Now, what about the AF you might wonder, after all the A12 50mm module has been widely criticised to be extremely slow when it came out (it is now much faster thanks to the latest firmware updates).The good news is that the 28mm module is much better in this respect and in most cases it's as fast as any other compact mirrorless camera. Even in low light it focuses quite fast and accurate, thankfully it also gives up pretty quick if it can't find focus so you can either switch to the Snap AF, MF modes or just full-press the shutter and use the full-press AF setting.
You can also enable the Pre-AF setting but in all my use with the GXR, I have not found this feature to be of any use at all other than it draining the battery even faster than normal.
Speaking of which, the battery life is not very good with the A12 modules as is and hardly get's you through a day of light shooting with turning the camera off after each shot. Getting a spare battery is a must.
Colors are very natural.
With the latest firmware update Ricoh has added a AF-tracking mode to both A12 modules as well as to the GRD III. I have delayed this review a bit so I can test this mode and while it works great on the GRD III, I found it a lot less impressive on the A12 modules. The AF-tracking usually struggles to track what you wanted and even if it does manage to track the subject, it still needs to focus on it when half pressing the shutter so you are better off just using the Spot AF mode instead. Even with enabled Pre-AF setting this does not seem to make any difference in focusing speed.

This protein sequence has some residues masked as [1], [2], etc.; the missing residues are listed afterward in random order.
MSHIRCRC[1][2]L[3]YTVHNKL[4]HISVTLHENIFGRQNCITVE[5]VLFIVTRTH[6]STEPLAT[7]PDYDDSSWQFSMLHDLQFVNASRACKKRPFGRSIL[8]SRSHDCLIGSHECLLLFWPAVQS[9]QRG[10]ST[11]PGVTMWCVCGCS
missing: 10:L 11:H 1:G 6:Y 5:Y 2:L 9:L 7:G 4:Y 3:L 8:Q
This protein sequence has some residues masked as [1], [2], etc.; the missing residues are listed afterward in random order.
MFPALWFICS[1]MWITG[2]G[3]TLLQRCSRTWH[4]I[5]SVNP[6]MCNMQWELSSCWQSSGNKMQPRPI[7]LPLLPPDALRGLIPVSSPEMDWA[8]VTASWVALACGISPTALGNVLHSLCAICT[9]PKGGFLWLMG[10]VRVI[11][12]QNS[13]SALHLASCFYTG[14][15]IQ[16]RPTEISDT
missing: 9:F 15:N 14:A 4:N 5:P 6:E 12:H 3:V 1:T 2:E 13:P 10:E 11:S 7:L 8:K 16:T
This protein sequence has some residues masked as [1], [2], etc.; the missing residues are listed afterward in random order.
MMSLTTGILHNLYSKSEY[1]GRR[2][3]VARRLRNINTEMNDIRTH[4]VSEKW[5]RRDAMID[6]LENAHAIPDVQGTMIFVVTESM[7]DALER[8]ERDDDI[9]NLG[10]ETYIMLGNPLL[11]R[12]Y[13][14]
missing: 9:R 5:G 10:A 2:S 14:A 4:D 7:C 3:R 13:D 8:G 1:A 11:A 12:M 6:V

There is one problem though that affects both A12 modules. In some high contrast or backlit situations the AF will show that it locked focus but when you examine the pictures on your computer nothing will be in focus, despite you having taken the picture at f9 where something at least should be in focus irrespective the distance the camera focused at. This is why it does not appear to be a problem with the camera simply misfocusing, especially since the display will show the scene in focus. I will have to speak with Ricoh again and see if they can track down what is causing this. So I would recommend you always take a few pictures in these circumstances to make sure you do get at least a few usable ones.
Landscapes are no problem and have a lot of detail and high dynamic range if you use RAW.